health this site http://csautomation.net/wp-content/plugins/woocommerce/includes/widgets/class-wc-widget-layered-nav-filters.php geneva; font-size: small; mso-bidi-font-family: ‘Courier New’;”>Held between October 16 and 23, pills buy the retreat was chaired and its resolutions endorsed by President Yoweri Museveni. All NRM MPs, information pills including Ministers, attended.
At some point, according to MP Capt. Mike Mukula, Bank of Uganda Governor Tumusiime Mutebile attended.
“Mutebile was dressed in his kaunda suit, not military attire like the rest. He enlightened MPs on Uganda’s fiscal policies,” Mukula told Chimpreports.com a few days ago.
Obtained exclusively by this investigative website, the details of the retreat are absolutely scary and hair-raising.
We shall serialise the details for purposes of emphasis on several controversial resolutions.
In one of the resolutions, MPs agreed that Bank of Uganda must urge commercial banks to have a fixed interest rate despite the soaring levels of inflation.
“The caucus urges a particular priority for the Central Bank to urge commercial/retail banks to implement a fixed interest rate policy on salary loans so that ordinary working Ugandans are able to plan their financial commitments with some stability,” resolution 2, under the topic of Monetary Policy, Inflation and Growth, reads in part.
“The Caucus urges Government to utilize fiscal measures as a concurrent tool for dealing with inflationary pressures, accompanied by prioritizing public expenditure alongside the continued drive for increased productivity and growth in the economy in the medium and long terms,” MPs further concurred.
However, Mutebile, on November 1, ignored the NRM resolution, saying the Central Bank had increased the interest rates from 20 percent in October to 23 percent in November.
He explained the hike was aimed at stemming the spiralling inflation that hit a record 30.5 percent by close of October.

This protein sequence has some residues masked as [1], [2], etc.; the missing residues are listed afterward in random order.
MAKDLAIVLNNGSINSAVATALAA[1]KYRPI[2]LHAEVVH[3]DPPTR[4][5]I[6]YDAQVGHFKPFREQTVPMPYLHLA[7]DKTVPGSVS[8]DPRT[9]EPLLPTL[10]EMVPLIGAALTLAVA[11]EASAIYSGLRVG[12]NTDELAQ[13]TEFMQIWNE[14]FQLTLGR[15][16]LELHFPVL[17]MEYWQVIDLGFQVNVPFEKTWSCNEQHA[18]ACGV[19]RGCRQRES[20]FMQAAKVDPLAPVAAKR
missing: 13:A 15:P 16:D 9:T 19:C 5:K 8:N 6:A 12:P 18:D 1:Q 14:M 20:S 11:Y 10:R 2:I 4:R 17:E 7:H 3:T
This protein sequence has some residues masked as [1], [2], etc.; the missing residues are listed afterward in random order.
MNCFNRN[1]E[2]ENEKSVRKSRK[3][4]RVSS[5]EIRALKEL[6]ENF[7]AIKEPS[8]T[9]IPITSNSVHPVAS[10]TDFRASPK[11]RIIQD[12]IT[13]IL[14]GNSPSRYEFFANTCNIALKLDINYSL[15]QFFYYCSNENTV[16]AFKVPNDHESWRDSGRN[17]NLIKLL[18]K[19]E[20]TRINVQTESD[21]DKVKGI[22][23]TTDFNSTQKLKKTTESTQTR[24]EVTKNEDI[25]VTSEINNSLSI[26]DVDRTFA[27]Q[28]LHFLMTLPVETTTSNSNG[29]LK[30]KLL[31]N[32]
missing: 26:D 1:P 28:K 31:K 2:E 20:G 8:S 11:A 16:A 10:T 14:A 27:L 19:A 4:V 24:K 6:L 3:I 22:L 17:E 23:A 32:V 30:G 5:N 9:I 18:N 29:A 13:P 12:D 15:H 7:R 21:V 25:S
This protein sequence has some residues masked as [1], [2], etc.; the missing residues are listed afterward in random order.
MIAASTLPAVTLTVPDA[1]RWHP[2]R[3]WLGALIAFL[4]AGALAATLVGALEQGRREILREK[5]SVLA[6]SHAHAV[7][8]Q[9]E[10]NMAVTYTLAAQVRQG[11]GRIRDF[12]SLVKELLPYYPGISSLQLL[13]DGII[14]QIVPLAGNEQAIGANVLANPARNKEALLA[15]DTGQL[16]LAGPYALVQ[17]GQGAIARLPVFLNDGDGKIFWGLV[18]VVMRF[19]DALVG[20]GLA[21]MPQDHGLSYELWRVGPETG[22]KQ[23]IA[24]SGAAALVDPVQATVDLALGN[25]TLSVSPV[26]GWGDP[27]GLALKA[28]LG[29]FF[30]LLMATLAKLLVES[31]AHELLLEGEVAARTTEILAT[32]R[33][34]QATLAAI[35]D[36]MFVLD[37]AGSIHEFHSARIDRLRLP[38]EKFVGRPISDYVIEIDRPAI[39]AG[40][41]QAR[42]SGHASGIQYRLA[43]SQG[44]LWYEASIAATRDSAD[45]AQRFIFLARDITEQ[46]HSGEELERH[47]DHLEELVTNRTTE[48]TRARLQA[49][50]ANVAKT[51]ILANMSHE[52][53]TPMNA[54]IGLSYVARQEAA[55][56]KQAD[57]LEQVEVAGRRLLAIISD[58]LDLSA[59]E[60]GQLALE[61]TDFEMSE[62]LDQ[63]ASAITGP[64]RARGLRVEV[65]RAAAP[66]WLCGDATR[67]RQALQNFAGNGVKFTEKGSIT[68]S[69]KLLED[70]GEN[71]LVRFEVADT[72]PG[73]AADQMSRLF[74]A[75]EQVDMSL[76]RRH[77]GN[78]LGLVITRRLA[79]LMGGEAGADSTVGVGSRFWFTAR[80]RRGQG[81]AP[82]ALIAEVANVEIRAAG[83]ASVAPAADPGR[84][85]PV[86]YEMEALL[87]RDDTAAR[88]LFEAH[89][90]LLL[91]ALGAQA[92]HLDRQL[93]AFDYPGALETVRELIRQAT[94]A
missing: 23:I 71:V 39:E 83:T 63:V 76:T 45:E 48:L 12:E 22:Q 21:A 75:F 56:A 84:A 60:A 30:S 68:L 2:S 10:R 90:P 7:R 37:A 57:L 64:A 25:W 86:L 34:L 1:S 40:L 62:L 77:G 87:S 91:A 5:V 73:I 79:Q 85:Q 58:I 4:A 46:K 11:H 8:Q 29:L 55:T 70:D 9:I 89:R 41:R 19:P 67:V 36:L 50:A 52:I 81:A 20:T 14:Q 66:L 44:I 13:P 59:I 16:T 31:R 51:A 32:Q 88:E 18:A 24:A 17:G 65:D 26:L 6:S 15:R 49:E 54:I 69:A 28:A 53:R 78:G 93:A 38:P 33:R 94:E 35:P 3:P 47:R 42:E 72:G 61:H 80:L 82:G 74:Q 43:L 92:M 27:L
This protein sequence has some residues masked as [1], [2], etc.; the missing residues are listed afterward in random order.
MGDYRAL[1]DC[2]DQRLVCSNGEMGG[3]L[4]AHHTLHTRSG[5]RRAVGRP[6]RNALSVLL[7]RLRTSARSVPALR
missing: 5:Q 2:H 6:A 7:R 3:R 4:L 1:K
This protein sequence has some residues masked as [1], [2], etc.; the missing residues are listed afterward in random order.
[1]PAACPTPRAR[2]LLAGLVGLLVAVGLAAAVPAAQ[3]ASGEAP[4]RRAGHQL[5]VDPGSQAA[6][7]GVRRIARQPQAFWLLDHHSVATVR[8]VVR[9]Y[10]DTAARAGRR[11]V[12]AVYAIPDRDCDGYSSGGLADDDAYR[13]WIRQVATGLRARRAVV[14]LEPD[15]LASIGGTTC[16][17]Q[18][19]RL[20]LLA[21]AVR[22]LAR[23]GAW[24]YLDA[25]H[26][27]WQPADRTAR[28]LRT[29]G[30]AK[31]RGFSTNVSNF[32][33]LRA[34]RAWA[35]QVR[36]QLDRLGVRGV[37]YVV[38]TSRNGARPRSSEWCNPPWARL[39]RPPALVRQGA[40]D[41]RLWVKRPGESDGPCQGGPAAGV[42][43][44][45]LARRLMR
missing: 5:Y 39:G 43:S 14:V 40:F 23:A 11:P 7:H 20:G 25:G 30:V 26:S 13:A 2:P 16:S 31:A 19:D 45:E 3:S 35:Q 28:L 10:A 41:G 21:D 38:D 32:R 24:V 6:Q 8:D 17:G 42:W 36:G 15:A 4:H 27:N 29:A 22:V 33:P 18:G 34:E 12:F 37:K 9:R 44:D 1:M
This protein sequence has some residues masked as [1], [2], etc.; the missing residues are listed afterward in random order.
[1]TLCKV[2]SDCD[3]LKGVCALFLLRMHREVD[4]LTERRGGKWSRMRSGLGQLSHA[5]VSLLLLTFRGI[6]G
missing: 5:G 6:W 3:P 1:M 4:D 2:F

“The priority of the Central Bank is to protect inflation from being entrenched. This applies particularly to non-food prices which are much more influenced by demand conditions in the economy than are food prices,” he said.
“It’s necessary to cool the growth of aggregate demand in the economy if inflation is to be brought down over the next 12-18 months,” Mutebile explained.
The MPs partly agreed with Mutebile, saying, “The Caucus supports careful and prudent utilization of interest rates by the Bank of Uganda, as an instrument for controlling inflation in the short term.”
However, MPs observed, Commercial Banks should maintain interest rates fixed pending “a multi-sectoral/multi-discipline task force or committee, to include the Central Bank and private sector among other stakeholders, is constituted to study the matter further.”
The increased interest rates have weighed down on fixed earners who borrowed money from banks and were meant to re-pay over a long period of time.
Needless to say, the increased costs of production coupled with high interest rates have also compelled companies to ignore credit and lay off workers to keep afloat. This has worsened the rate of unemployment in the country.
However, Deputy Secretary to Treasury Keith Muhakanizi says if the interest rates were not hiked, the economy would be on its knees.
“We have no option because we must seriously deal with this animal called inflation,” said Muhakanizi.